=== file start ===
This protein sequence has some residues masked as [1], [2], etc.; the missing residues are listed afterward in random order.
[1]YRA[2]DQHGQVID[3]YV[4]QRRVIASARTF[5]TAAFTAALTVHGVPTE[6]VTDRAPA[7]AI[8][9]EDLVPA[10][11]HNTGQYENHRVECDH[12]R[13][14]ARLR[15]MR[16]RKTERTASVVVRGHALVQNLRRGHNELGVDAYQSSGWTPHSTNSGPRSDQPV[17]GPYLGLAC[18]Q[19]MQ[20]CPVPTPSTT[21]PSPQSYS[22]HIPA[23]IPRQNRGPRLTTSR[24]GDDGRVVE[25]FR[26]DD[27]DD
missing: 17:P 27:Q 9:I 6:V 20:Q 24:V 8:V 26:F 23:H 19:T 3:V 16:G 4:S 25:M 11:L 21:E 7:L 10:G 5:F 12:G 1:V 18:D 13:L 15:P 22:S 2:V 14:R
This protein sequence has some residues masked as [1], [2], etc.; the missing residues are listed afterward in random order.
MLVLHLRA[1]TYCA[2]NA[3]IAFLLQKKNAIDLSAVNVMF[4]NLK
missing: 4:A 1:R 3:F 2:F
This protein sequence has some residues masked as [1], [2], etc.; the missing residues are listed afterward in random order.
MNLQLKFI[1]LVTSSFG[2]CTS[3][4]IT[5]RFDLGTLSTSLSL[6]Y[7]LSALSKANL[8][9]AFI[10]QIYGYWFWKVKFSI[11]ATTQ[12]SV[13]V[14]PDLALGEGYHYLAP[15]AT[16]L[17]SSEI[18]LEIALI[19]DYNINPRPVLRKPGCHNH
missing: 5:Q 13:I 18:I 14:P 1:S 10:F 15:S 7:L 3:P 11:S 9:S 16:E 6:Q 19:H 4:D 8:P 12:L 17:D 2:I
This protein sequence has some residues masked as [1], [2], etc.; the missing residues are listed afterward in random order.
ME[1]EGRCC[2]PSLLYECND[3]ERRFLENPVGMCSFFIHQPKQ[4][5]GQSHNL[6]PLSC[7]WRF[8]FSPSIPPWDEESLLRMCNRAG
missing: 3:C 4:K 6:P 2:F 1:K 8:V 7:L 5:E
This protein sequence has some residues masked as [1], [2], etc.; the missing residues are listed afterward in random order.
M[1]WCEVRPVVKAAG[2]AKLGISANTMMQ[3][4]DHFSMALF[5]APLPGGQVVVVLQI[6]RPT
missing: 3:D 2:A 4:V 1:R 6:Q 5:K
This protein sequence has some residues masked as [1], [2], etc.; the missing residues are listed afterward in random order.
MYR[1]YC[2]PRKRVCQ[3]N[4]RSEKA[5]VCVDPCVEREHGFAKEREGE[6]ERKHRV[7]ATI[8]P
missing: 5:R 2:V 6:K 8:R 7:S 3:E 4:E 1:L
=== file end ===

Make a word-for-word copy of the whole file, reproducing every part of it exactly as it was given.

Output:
This protein sequence has some residues masked as [1], [2], etc.; the missing residues are listed afterward in random order.
[1]YRA[2]DQHGQVID[3]YV[4]QRRVIASARTF[5]TAAFTAALTVHGVPTE[6]VTDRAPA[7]AI[8][9]EDLVPA[10][11]HNTGQYENHRVECDH[12]R[13][14]ARLR[15]MR[16]RKTERTASVVVRGHALVQNLRRGHNELGVDAYQSSGWTPHSTNSGPRSDQPV[17]GPYLGLAC[18]Q[19]MQ[20]CPVPTPSTT[21]PSPQSYS[22]HIPA[23]IPRQNRGPRLTTSR[24]GDDGRVVE[25]FR[26]DD[27]DD
missing: 17:P 27:Q 9:I 6:V 20:Q 24:V 8:V 26:F 23:H 19:T 3:V 16:G 4:S 25:M 11:L 21:E 7:L 10:G 5:F 12:G 1:V 18:D 13:L 15:P 22:S 2:V 14:R
This protein sequence has some residues masked as [1], [2], etc.; the missing residues are listed afterward in random order.
MLVLHLRA[1]TYCA[2]NA[3]IAFLLQKKNAIDLSAVNVMF[4]NLK
missing: 4:A 1:R 3:F 2:F
This protein sequence has some residues masked as [1], [2], etc.; the missing residues are listed afterward in random order.
MNLQLKFI[1]LVTSSFG[2]CTS[3][4]IT[5]RFDLGTLSTSLSL[6]Y[7]LSALSKANL[8][9]AFI[10]QIYGYWFWKVKFSI[11]ATTQ[12]SV[13]V[14]PDLALGEGYHYLAP[15]AT[16]L[17]SSEI[18]LEIALI[19]DYNINPRPVLRKPGCHNH
missing: 5:Q 13:I 18:I 14:P 1:S 10:F 15:S 7:L 3:P 11:S 9:S 16:E 6:Q 19:H 4:D 8:P 12:L 17:D 2:I
This protein sequence has some residues masked as [1], [2], etc.; the missing residues are listed afterward in random order.
ME[1]EGRCC[2]PSLLYECND[3]ERRFLENPVGMCSFFIHQPKQ[4][5]GQSHNL[6]PLSC[7]WRF[8]FSPSIPPWDEESLLRMCNRAG
missing: 3:C 4:K 6:P 2:F 1:K 8:V 7:L 5:E
This protein sequence has some residues masked as [1], [2], etc.; the missing residues are listed afterward in random order.
M[1]WCEVRPVVKAAG[2]AKLGISANTMMQ[3][4]DHFSMALF[5]APLPGGQVVVVLQI[6]RPT
missing: 3:D 2:A 4:V 1:R 6:Q 5:K
This protein sequence has some residues masked as [1], [2], etc.; the missing residues are listed afterward in random order.
MYR[1]YC[2]PRKRVCQ[3]N[4]RSEKA[5]VCVDPCVEREHGFAKEREGE[6]ERKHRV[7]ATI[8]P
missing: 5:R 2:V 6:K 8:R 7:S 3:E 4:E 1:L